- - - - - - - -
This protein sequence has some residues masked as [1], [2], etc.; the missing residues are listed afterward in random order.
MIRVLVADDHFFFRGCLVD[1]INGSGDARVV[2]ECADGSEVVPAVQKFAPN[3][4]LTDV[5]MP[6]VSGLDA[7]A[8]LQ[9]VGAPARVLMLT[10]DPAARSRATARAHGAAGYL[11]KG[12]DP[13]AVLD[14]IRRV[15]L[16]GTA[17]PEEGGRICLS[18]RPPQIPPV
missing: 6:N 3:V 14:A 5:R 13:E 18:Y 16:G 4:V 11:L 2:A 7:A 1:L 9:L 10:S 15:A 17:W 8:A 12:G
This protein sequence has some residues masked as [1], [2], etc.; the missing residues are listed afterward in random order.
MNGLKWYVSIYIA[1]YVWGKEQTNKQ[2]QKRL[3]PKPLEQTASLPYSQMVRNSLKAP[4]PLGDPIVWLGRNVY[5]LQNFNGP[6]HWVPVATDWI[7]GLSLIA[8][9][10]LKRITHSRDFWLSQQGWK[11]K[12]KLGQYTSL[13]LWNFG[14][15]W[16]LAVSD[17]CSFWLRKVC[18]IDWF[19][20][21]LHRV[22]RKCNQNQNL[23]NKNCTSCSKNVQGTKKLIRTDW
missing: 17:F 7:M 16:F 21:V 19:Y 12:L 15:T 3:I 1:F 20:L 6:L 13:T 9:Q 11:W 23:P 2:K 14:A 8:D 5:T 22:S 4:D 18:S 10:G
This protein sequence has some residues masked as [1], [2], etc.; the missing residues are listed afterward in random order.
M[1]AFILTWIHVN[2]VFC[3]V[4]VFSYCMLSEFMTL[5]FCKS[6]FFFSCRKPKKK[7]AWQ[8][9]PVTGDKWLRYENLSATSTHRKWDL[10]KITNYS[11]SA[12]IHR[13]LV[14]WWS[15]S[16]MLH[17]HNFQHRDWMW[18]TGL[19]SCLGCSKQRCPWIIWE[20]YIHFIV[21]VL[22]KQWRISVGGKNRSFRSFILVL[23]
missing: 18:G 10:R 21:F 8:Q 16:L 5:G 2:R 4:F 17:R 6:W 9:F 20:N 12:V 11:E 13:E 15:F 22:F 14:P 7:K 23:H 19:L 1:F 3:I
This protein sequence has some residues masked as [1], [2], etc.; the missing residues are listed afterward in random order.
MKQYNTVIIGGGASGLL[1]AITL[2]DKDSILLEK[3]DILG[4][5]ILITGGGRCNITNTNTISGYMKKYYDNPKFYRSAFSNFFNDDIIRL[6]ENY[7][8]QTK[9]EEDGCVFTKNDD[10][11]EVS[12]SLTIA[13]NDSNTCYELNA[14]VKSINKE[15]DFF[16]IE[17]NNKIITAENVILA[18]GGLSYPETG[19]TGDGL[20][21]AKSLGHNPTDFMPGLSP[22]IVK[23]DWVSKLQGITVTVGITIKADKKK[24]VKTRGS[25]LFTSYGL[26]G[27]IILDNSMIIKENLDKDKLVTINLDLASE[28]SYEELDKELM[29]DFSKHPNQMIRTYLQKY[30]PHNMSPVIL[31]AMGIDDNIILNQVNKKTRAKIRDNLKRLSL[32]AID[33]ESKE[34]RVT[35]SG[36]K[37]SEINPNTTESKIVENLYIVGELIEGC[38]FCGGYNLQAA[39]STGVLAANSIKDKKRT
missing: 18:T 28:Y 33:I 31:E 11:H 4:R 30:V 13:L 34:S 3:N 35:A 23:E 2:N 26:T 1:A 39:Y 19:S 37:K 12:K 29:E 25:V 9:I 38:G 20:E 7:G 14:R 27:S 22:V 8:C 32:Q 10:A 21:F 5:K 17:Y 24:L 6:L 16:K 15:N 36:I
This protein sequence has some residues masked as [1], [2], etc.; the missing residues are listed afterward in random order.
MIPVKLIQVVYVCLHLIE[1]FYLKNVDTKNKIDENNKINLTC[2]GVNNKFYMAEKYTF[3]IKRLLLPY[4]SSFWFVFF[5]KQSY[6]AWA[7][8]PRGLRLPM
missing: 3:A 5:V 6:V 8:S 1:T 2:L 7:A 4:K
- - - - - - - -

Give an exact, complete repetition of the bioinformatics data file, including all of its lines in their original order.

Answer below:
This protein sequence has some residues masked as [1], [2], etc.; the missing residues are listed afterward in random order.
MIRVLVADDHFFFRGCLVD[1]INGSGDARVV[2]ECADGSEVVPAVQKFAPN[3][4]LTDV[5]MP[6]VSGLDA[7]A[8]LQ[9]VGAPARVLMLT[10]DPAARSRATARAHGAAGYL[11]KG[12]DP[13]AVLD[14]IRRV[15]L[16]GTA[17]PEEGGRICLS[18]RPPQIPPV
missing: 6:N 3:V 14:A 5:R 13:E 18:Y 16:G 4:V 11:L 2:A 7:A 1:L 9:L 10:S 15:A 17:W 8:A 12:G
This protein sequence has some residues masked as [1], [2], etc.; the missing residues are listed afterward in random order.
MNGLKWYVSIYIA[1]YVWGKEQTNKQ[2]QKRL[3]PKPLEQTASLPYSQMVRNSLKAP[4]PLGDPIVWLGRNVY[5]LQNFNGP[6]HWVPVATDWI[7]GLSLIA[8][9][10]LKRITHSRDFWLSQQGWK[11]K[12]KLGQYTSL[13]LWNFG[14][15]W[16]LAVSD[17]CSFWLRKVC[18]IDWF[19][20][21]LHRV[22]RKCNQNQNL[23]NKNCTSCSKNVQGTKKLIRTDW
missing: 17:F 7:M 16:F 21:V 19:Y 12:L 15:T 3:I 1:F 20:L 6:L 13:T 9:Q 11:W 23:P 2:K 14:A 8:D 5:T 22:S 4:D 18:S 10:G
This protein sequence has some residues masked as [1], [2], etc.; the missing residues are listed afterward in random order.
M[1]AFILTWIHVN[2]VFC[3]V[4]VFSYCMLSEFMTL[5]FCKS[6]FFFSCRKPKKK[7]AWQ[8][9]PVTGDKWLRYENLSATSTHRKWDL[10]KITNYS[11]SA[12]IHR[13]LV[14]WWS[15]S[16]MLH[17]HNFQHRDWMW[18]TGL[19]SCLGCSKQRCPWIIWE[20]YIHFIV[21]VL[22]KQWRISVGGKNRSFRSFILVL[23]
missing: 18:G 10:R 21:F 8:Q 16:L 5:G 2:R 4:F 17:R 6:W 9:F 20:N 12:V 11:E 13:E 15:F 22:F 14:P 7:K 23:H 19:L 1:F 3:I
This protein sequence has some residues masked as [1], [2], etc.; the missing residues are listed afterward in random order.
MKQYNTVIIGGGASGLL[1]AITL[2]DKDSILLEK[3]DILG[4][5]ILITGGGRCNITNTNTISGYMKKYYDNPKFYRSAFSNFFNDDIIRL[6]ENY[7][8]QTK[9]EEDGCVFTKNDD[10][11]EVS[12]SLTIA[13]NDSNTCYELNA[14]VKSINKE[15]DFF[16]IE[17]NNKIITAENVILA[18]GGLSYPETG[19]TGDGL[20][21]AKSLGHNPTDFMPGLSP[22]IVK[23]DWVSKLQGITVTVGITIKADKKK[24]VKTRGS[25]LFTSYGL[26]G[27]IILDNSMIIKENLDKDKLVTINLDLASE[28]SYEELDKELM[29]DFSKHPNQMIRTYLQKY[30]PHNMSPVIL[31]AMGIDDNIILNQVNKKTRAKIRDNLKRLSL[32]AID[33]ESKE[34]RVT[35]SG[36]K[37]SEINPNTTESKIVENLYIVGELIEGC[38]FCGGYNLQAA[39]STGVLAANSIKDKKRT
missing: 18:T 28:Y 33:I 31:E 11:H 4:R 30:V 13:L 34:S 3:N 35:A 23:E 2:N 26:T 1:A 39:Y 19:S 37:K 12:K 29:E 25:V 9:I 38:G 20:E 7:G 14:R 27:S 22:V 8:C 32:Q 10:A 21:F 5:K 17:Y 24:L 6:L 16:K 15:N 36:I
This protein sequence has some residues masked as [1], [2], etc.; the missing residues are listed afterward in random order.
MIPVKLIQVVYVCLHLIE[1]FYLKNVDTKNKIDENNKINLTC[2]GVNNKFYMAEKYTF[3]IKRLLLPY[4]SSFWFVFF[5]KQSY[6]AWA[7][8]PRGLRLPM
missing: 3:A 5:V 6:V 8:S 1:T 2:L 7:A 4:K